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Susan J. Baserga honored for work on ribosomes and commitment to teaching and mentoring

March 18, 2016
by John Curtis

Susan J. Baserga, M.D. ’88, Ph.D. ’88, professor of molecular biophysics and biochemistry, genetics, and therapeutic radiology, is the winner of this year’s American Society for Biochemistry and Molecular Biology William C. Rose Award for her contributions to ribosome biogenesis research and her dedication as a teacher and a mentor. The Rose award is given to scientists who have made outstanding contributions to biochemical and molecular biology research and have a proven commitment to the education of younger scientists.

Baserga has a long-standing interest in fundamental aspects of ribosome biogenesis, the nucleolus, human diseases of making ribosomes (ribosomopathies), and on the impact of ribosome biogenesis on cell growth, cell division, and cancer. Her work established the SSU processome as the large ribonucleoprotein required for processing and assembly of the small ribosomal subunit, and has continued to study the 17 new proteins that were first described in the Nature 2002 report to define their role in making ribosomes as part of a large RNA--‐protein complex.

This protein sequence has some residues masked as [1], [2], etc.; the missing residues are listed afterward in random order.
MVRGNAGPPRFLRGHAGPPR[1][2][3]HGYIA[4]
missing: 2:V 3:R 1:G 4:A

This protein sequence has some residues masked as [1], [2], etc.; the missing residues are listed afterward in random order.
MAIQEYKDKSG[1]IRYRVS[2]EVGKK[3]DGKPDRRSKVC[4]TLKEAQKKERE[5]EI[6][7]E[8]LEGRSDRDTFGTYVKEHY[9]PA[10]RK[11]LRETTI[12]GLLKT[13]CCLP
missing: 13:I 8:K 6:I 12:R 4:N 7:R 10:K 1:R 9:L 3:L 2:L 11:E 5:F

Baserga was the first to show that nucleolar RNA helicase activity was regulated by protein co-factors, and demonstrated Esf2 activation of Dbp8 ATPase activity in vitro. Furthermore, she proposed the Utp24 protein as a pre‐rRNA cleavage enzyme for the first time.

At Yale, Baserga is a driving force for education at the undergraduate, graduate, and postgraduate levels. She is chair of the Beckman Scholars Program, which funds a research program for Yale undergraduates, and served on the steering committee of the Howard Hughes Medical Institute Undergraduate Science Program; her school’s Teaching Support Committee; and the Undergraduate Advisory Committee of the Science, Technology and Research Scholars Program. Baserga also has been the associate director of Yale’s M.D. /Ph.D. program and was a member of the National Institute of General Medical Sciences study section for training grant review, influencing national policies, and improving medical scientist training and Ph.D. programs. She is the program director for the largest graduate training grant at Yale (in cell and molecular biology), is the director of medical studies and has been the course director for the medical student biochemistry course since 2002. In 2014, Baserga was awarded the Charles W. Bohmfalk Prize for teaching in the basic sciences at the Yale School of Medicine.

Submitted by John Curtis on March 18, 2016